It’s also an element with huge influence, not only through organizations large and small adopting coaching cultures, but also through the exponential growth of managers and leaders using coaching skills. In our previous structure, that fast-growing group did not really have a home within ICF. Although we did a lot of research around coaching cultures, how coaching supports change management, how coaching is received and perceived by different generations, we did not have a home or specific offerings for corporations and organizations that are building coaching cultures. So that is a new home and a home we already know is of interest to many.
Q: Like you said, ICF transitioned into six family organizations, creating “One ICF.” How is the new brand a reflection of this change?
This transition is a reflection of a change in philosophy, a change in the mindset of the organization.
To stay relevant to all stakeholders, we need to continually reinvent ourselves. So creating these family organizations was very much to focus attention on what was needed. This is the evolution and transformation of our own organization to respond to the needs of the marketplace and more precisely respond to and support our own vision and mission.
Q: What do you hope this renewed organization and visual identity will inspire for coaches and the larger coaching community?
One desire is that everybody will see the broad offerings of ICF and find the best way to interact with us. The family organizations provide the starting points and many ways that individuals and organizations can interact with the ICF brand and as such, offer thought leadership and find a place for reflection, conversation, maybe even discourse at times, all for the better future of the coaching profession.
Q: What are some of the most exciting aspects of the visual brand identity refresh – what are you most excited about?
It’s been quite fun to see how the visual brand has evolved over the years. And what’s exciting about this new one is that it’s fresh – it seems to have this promise of being relevant for years to come, of being open and inviting, but also innovative and daring.
So I hope that this new brand reflects the philosophy of One ICF – open, embracing, lots of heart, and doing a lot of great things in the name of the coaching profession.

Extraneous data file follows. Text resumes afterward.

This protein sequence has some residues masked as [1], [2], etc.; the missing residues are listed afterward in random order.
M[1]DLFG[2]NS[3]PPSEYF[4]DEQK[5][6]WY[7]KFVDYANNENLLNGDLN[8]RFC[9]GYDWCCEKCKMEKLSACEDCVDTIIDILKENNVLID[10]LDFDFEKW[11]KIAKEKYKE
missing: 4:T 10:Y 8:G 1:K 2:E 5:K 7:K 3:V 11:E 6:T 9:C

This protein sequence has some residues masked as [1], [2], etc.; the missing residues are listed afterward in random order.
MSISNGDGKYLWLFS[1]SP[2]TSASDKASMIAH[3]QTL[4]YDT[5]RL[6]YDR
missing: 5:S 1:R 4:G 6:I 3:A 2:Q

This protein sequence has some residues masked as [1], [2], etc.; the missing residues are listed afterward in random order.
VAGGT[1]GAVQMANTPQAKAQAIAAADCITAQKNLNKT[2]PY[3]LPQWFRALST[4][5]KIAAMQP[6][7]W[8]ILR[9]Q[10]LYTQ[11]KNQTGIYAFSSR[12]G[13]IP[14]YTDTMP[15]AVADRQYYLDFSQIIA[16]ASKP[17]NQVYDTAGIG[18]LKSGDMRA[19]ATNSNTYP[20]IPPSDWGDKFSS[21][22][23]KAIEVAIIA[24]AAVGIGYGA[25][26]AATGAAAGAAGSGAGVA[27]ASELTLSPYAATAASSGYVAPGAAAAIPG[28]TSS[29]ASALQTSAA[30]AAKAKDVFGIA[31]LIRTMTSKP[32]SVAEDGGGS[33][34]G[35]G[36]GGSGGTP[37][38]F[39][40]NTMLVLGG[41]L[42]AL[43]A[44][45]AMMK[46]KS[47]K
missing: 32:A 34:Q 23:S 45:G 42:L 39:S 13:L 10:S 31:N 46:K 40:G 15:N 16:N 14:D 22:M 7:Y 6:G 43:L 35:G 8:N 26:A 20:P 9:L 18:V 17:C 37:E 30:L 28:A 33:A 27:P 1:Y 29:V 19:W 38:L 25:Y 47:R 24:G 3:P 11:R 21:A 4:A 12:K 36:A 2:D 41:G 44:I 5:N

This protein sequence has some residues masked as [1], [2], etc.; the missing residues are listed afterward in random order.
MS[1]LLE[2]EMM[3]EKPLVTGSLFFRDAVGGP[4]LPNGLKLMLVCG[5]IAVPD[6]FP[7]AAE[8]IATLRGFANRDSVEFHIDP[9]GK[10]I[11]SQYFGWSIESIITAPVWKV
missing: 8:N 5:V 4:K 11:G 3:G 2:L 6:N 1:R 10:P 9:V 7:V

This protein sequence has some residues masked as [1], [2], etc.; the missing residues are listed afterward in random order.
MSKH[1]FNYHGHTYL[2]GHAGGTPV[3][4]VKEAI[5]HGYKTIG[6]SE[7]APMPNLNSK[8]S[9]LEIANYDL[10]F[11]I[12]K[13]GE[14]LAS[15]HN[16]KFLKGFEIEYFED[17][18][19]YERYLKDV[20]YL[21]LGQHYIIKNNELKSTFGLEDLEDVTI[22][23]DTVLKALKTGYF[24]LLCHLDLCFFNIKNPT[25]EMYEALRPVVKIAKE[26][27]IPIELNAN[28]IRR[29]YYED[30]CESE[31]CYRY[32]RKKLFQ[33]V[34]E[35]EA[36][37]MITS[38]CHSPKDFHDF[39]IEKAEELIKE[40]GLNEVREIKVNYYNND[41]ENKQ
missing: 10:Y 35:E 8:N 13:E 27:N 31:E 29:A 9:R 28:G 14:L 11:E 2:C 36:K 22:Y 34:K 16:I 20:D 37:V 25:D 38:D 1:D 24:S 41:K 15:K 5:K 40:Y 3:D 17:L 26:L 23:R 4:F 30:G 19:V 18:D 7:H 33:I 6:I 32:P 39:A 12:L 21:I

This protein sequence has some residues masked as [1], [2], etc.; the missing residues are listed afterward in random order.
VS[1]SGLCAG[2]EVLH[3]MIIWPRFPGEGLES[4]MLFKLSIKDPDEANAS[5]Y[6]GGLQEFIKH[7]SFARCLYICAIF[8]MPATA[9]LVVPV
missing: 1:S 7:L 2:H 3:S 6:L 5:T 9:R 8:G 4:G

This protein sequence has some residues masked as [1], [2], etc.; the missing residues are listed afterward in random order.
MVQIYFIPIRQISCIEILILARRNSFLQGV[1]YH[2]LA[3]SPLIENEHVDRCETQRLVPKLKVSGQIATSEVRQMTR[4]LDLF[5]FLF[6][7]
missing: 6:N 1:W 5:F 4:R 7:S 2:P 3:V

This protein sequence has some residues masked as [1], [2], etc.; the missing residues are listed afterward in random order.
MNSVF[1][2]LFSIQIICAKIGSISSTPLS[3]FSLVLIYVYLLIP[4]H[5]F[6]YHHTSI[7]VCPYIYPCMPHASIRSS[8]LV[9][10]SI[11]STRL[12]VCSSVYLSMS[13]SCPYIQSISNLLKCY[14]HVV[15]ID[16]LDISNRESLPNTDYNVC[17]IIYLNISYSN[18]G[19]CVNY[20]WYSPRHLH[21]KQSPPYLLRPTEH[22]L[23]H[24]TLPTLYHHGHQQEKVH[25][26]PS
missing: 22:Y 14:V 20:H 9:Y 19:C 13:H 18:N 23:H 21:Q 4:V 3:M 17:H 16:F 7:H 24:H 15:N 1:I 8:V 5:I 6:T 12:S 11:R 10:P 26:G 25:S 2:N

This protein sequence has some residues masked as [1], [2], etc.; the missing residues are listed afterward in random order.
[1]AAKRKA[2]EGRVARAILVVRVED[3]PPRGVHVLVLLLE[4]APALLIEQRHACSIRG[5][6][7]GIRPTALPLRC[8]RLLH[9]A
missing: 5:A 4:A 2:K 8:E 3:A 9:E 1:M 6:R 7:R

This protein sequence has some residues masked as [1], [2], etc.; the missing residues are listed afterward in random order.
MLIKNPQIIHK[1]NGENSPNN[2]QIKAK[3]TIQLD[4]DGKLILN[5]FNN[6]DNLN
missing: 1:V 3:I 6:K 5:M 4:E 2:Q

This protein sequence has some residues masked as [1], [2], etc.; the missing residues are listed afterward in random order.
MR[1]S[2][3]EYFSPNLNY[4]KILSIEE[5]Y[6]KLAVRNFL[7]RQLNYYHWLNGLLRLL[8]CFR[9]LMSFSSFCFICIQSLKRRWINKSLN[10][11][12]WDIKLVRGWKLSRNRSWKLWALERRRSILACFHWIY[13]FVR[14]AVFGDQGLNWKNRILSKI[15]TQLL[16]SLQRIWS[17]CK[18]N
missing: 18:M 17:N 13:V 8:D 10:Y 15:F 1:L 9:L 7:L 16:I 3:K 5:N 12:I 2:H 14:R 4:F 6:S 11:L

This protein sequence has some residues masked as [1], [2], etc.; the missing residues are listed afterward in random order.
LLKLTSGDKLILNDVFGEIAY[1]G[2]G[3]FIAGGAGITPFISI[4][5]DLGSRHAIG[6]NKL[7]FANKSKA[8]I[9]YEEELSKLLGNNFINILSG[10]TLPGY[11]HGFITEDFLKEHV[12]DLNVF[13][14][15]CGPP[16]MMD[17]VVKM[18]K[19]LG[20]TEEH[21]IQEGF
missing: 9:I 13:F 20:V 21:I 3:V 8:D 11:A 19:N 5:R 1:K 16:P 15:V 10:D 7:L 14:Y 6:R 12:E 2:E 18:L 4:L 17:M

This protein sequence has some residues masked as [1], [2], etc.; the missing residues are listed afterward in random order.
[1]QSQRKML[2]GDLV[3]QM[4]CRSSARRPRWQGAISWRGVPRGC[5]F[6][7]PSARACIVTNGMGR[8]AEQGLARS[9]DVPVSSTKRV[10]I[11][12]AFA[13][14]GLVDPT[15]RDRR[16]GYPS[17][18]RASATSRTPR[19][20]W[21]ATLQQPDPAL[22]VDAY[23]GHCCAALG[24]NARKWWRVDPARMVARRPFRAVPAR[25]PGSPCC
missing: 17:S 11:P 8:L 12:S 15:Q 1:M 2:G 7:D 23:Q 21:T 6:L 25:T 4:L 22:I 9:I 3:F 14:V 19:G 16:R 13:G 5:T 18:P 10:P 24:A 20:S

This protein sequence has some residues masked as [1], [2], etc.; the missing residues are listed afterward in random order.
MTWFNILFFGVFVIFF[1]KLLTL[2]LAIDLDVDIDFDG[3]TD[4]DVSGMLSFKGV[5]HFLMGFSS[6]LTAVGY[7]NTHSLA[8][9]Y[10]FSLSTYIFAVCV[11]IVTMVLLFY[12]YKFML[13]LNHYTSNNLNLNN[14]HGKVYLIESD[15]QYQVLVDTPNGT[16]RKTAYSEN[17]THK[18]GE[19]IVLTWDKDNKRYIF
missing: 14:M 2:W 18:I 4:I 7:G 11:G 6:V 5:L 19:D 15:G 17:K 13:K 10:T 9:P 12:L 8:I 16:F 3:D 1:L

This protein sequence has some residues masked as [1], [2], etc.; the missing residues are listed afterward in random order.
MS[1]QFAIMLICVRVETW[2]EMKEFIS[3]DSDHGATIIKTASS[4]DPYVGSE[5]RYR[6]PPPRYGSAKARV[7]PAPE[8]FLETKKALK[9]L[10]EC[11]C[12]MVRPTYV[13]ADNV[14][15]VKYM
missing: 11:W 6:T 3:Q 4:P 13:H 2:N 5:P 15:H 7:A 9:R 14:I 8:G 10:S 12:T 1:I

Q: What do you think the community is going to be most excited about?
I certainly hope that the community will be proud of where we came from and what we’re becoming. And we’re becoming this because of strong commitment of each and every one of our members and stakeholders. We would not be a strong, 40,000+ member, global organization if not for individuals who decided to commit their professional lives to coaching, and if not for those who decided that coaching is a modality that is truly delivering great results and invested resources to secure professional coaching for their organizations. So the pride of our evolution I think is what I’m hoping for, and also realizing that we are not done yet.
This new brand just puts us on the trajectory of growing further, being influential and bringing this phenomenal resource that is professional coaching to a growing number of organizations, individuals, systems, countries, the whole planet. We are just at the beginning of making a sustainable, lasting and profound change.
Magdalena Nowicka Mook is the Executive Director and CEO of the International Coach Federation (ICF). She joined ICF in 2005 and has supported ICF with extensive experience in fundraising, development, consulting and association management. She is also serving as Chair of the American Society of Association Executives’ (ASAE’s) 2019–2020 International Associations Advisory Council.
Previously, Magdalena worked as Assistant Director of National Policy and Director of Development with the Council of State Governments (CSG). Prior to CSG, she served as program manager for the U.S. Department of Agriculture’s Economic Research Service.
Magdalena’s formal education includes an M.S. in Economics and International Trade from the Warsaw School of Economics in Poland and completion of the Copenhagen Business School’s Advanced Program in International Management and Consulting. She is also a trained coach through the College of Executive Coaching, and she holds a certificate in the Fundamentals of Systemic Coaching.
Magdalena is fluent in Polish, Russian, and English, and has a working knowledge of French.
The views and opinions expressed in guest posts featured on this blog are those of the author and do not necessarily reflect the opinions and views of the International Coach Federation (ICF). The publication of a guest post on the ICF Blog does not equate to an ICF endorsement or guarantee of the products or services provided by the author.